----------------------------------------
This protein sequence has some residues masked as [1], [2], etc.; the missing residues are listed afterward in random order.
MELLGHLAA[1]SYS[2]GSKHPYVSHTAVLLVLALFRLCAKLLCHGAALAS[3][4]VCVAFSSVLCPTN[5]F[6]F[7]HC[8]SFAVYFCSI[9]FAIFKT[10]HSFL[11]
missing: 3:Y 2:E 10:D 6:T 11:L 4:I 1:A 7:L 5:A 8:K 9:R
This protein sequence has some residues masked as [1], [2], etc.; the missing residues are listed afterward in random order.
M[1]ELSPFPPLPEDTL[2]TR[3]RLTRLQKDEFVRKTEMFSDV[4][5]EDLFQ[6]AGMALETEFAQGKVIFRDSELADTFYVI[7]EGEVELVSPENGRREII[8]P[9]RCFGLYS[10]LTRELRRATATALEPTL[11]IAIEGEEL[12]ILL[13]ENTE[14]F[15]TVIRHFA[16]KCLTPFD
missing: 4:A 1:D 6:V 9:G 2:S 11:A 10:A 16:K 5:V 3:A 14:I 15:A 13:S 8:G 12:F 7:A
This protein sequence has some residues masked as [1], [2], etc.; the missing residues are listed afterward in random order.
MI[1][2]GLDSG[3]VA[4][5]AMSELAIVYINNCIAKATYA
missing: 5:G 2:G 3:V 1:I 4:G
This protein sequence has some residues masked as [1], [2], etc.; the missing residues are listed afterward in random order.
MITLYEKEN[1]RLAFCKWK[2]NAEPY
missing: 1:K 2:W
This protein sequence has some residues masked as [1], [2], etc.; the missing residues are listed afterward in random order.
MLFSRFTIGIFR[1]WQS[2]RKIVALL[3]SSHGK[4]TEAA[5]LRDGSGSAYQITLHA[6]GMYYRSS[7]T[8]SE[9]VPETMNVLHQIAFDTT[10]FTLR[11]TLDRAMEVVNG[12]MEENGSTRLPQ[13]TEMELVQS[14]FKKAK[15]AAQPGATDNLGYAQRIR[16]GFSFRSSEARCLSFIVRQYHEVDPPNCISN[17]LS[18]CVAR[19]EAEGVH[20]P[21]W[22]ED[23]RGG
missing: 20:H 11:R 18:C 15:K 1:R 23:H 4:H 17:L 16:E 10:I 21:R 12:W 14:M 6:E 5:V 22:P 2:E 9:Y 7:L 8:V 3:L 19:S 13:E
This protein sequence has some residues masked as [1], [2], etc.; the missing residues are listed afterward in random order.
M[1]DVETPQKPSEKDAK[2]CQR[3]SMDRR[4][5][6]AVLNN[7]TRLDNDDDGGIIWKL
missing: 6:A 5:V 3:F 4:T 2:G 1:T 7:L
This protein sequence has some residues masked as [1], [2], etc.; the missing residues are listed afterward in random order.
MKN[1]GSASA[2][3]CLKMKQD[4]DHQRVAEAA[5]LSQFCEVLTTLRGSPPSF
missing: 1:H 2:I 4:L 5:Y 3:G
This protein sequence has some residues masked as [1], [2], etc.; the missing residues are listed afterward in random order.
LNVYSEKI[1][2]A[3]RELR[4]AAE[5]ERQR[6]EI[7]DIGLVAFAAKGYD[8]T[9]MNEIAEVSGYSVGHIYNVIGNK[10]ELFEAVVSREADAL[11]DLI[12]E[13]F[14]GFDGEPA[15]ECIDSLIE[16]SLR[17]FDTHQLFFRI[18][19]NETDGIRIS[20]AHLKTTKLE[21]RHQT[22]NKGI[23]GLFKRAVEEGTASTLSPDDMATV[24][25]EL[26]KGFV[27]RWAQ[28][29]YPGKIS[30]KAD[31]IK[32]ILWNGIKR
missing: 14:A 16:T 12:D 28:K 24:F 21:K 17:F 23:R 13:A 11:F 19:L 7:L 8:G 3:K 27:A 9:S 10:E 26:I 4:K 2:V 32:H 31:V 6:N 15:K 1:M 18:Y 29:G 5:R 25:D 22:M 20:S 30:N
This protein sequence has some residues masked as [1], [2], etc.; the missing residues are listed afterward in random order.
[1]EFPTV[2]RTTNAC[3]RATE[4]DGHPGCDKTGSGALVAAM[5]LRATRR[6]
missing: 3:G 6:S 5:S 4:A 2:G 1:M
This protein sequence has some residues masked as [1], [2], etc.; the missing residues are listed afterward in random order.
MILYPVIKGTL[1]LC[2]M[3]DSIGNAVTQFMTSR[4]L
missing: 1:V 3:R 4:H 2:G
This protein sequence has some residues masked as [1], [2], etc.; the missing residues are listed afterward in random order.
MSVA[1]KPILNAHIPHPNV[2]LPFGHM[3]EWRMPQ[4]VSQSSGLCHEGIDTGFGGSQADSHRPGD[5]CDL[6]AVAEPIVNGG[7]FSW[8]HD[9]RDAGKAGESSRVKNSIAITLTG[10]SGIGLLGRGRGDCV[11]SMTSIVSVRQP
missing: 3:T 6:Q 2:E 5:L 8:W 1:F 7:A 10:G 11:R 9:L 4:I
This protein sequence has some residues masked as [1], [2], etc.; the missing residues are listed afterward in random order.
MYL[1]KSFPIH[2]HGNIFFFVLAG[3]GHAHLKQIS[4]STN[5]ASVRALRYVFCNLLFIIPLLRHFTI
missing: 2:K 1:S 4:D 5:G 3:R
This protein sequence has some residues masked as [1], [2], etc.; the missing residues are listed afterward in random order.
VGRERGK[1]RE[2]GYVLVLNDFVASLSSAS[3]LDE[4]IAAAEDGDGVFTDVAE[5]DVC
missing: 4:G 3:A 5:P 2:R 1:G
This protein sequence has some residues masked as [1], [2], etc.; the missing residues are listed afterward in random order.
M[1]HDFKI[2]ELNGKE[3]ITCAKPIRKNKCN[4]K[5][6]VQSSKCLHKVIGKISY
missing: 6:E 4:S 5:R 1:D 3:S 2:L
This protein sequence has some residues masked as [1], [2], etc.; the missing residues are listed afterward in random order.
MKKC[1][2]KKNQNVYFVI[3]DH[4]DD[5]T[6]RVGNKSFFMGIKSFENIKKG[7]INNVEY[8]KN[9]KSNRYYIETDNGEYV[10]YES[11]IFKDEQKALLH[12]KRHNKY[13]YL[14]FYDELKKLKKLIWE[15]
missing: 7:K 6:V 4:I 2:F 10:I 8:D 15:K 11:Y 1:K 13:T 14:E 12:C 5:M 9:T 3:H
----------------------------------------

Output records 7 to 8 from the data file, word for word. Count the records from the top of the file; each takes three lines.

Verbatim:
This protein sequence has some residues masked as [1], [2], etc.; the missing residues are listed afterward in random order.
MKN[1]GSASA[2][3]CLKMKQD[4]DHQRVAEAA[5]LSQFCEVLTTLRGSPPSF
missing: 1:H 2:I 4:L 5:Y 3:G
This protein sequence has some residues masked as [1], [2], etc.; the missing residues are listed afterward in random order.
LNVYSEKI[1][2]A[3]RELR[4]AAE[5]ERQR[6]EI[7]DIGLVAFAAKGYD[8]T[9]MNEIAEVSGYSVGHIYNVIGNK[10]ELFEAVVSREADAL[11]DLI[12]E[13]F[14]GFDGEPA[15]ECIDSLIE[16]SLR[17]FDTHQLFFRI[18][19]NETDGIRIS[20]AHLKTTKLE[21]RHQT[22]NKGI[23]GLFKRAVEEGTASTLSPDDMATV[24][25]EL[26]KGFV[27]RWAQ[28][29]YPGKIS[30]KAD[31]IK[32]ILWNGIKR
missing: 14:A 16:T 12:D 28:K 24:F 21:K 17:F 23:R 13:A 11:F 19:L 7:L 8:G 3:K 27:A 9:S 10:E 26:I 4:K 2:V 32:H 31:V 6:N 15:K 1:M 18:Y 29:G 5:R 25:D 22:M 20:S 30:N